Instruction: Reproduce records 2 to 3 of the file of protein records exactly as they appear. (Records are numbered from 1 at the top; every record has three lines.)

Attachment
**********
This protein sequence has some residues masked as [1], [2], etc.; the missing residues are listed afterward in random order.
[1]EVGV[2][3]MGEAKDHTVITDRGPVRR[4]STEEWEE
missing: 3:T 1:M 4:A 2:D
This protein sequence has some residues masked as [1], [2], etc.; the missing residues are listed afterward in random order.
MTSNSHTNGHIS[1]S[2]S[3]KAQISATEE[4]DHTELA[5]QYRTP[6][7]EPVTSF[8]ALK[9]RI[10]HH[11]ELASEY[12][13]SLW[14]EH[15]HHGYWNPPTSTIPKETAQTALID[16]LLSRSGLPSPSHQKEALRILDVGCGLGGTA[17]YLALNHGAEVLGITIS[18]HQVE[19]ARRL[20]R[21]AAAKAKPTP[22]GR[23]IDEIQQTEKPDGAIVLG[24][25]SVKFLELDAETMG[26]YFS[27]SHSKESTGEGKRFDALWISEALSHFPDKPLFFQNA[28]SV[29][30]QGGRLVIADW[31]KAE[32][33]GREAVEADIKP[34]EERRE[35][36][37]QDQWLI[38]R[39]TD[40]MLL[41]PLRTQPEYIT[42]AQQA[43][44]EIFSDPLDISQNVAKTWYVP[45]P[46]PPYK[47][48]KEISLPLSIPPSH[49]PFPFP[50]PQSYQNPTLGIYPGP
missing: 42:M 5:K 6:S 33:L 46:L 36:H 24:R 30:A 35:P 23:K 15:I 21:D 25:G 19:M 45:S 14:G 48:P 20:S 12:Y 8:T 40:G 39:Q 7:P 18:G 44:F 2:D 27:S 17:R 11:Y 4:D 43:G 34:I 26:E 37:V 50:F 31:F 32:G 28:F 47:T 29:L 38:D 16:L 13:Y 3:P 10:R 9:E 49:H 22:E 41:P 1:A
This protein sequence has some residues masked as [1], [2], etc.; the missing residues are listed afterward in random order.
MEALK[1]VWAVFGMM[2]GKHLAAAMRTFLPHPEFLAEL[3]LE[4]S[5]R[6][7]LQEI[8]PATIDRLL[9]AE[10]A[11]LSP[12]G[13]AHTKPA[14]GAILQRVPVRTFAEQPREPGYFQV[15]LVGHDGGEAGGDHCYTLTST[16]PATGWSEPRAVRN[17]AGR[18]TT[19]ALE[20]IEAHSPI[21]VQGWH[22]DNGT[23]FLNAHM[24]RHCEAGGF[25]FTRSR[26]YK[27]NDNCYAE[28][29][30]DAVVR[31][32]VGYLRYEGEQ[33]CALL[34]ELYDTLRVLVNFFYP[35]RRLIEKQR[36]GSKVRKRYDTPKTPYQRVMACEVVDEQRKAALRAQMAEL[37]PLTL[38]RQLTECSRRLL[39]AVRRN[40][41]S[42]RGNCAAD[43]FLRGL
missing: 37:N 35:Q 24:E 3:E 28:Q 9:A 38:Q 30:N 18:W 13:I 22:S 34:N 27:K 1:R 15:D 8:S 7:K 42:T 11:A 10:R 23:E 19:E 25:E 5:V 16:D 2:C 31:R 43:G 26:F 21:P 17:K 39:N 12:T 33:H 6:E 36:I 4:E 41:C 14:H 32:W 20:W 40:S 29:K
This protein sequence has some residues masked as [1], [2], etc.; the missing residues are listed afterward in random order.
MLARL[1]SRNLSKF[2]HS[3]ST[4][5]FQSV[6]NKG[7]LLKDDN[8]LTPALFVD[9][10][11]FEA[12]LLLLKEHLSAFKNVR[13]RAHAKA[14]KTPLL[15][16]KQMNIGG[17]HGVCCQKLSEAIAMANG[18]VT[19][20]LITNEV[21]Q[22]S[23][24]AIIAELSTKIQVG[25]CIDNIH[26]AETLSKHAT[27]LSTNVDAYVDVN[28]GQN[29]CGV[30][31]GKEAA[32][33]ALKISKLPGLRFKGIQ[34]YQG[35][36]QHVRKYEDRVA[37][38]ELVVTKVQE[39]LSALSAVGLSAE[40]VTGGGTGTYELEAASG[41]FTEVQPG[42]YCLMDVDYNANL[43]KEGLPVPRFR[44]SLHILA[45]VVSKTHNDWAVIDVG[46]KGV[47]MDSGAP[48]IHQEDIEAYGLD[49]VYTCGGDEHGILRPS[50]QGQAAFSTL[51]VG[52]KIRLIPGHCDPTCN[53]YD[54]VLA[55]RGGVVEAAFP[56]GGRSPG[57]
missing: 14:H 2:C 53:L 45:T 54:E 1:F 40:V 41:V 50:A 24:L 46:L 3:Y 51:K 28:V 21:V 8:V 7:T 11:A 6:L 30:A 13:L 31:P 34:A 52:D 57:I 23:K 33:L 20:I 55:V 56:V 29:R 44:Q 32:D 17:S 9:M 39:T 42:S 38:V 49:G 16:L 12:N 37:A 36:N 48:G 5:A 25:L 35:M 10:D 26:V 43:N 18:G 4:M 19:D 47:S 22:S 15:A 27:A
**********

This protein sequence has some residues masked as [1], [2], etc.; the missing residues are listed afterward in random order.
MTSNSHTNGHIS[1]S[2]S[3]KAQISATEE[4]DHTELA[5]QYRTP[6][7]EPVTSF[8]ALK[9]RI[10]HH[11]ELASEY[12][13]SLW[14]EH[15]HHGYWNPPTSTIPKETAQTALID[16]LLSRSGLPSPSHQKEALRILDVGCGLGGTA[17]YLALNHGAEVLGITIS[18]HQVE[19]ARRL[20]R[21]AAAKAKPTP[22]GR[23]IDEIQQTEKPDGAIVLG[24][25]SVKFLELDAETMG[26]YFS[27]SHSKESTGEGKRFDALWISEALSHFPDKPLFFQNA[28]SV[29][30]QGGRLVIADW[31]KAE[32][33]GREAVEADIKP[34]EERRE[35][36][37]QDQWLI[38]R[39]TD[40]MLL[41]PLRTQPEYIT[42]AQQA[43][44]EIFSDPLDISQNVAKTWYVP[45]P[46]PPYK[47][48]KEISLPLSIPPSH[49]PFPFP[50]PQSYQNPTLGIYPGP
missing: 42:M 5:K 6:S 33:L 46:L 36:H 24:R 30:A 35:P 23:K 15:I 21:D 25:G 19:M 45:S 14:G 48:P 20:S 12:Y 8:T 40:G 39:Q 7:P 18:G 44:F 2:D 27:S 17:R 11:Y 4:D 43:G 34:I 26:E 37:V 50:F 31:F 32:G 28:F 47:T 29:L 38:D 16:L 13:Y 3:P 10:R 9:E 49:H 22:E 41:P 1:A
This protein sequence has some residues masked as [1], [2], etc.; the missing residues are listed afterward in random order.
MEALK[1]VWAVFGMM[2]GKHLAAAMRTFLPHPEFLAEL[3]LE[4]S[5]R[6][7]LQEI[8]PATIDRLL[9]AE[10]A[11]LSP[12]G[13]AHTKPA[14]GAILQRVPVRTFAEQPREPGYFQV[15]LVGHDGGEAGGDHCYTLTST[16]PATGWSEPRAVRN[17]AGR[18]TT[19]ALE[20]IEAHSPI[21]VQGWH[22]DNGT[23]FLNAHM[24]RHCEAGGF[25]FTRSR[26]YK[27]NDNCYAE[28][29][30]DAVVR[31][32]VGYLRYEGEQ[33]CALL[34]ELYDTLRVLVNFFYP[35]RRLIEKQR[36]GSKVRKRYDTPKTPYQRVMACEVVDEQRKAALRAQMAEL[37]PLTL[38]RQLTECSRRLL[39]AVRRN[40][41]S[42]RGNCAAD[43]FLRGL
missing: 37:N 35:Q 24:E 3:E 28:Q 9:A 38:Q 30:N 18:W 13:I 22:S 34:N 27:K 1:R 15:D 8:S 7:K 42:T 11:A 10:R 23:E 19:E 25:E 5:V 16:D 2:C 31:R 43:G 26:F 21:P 17:K 39:N 12:T 33:H 6:E 36:I 4:E 41:C 14:H 32:W 20:W 40:S 29:K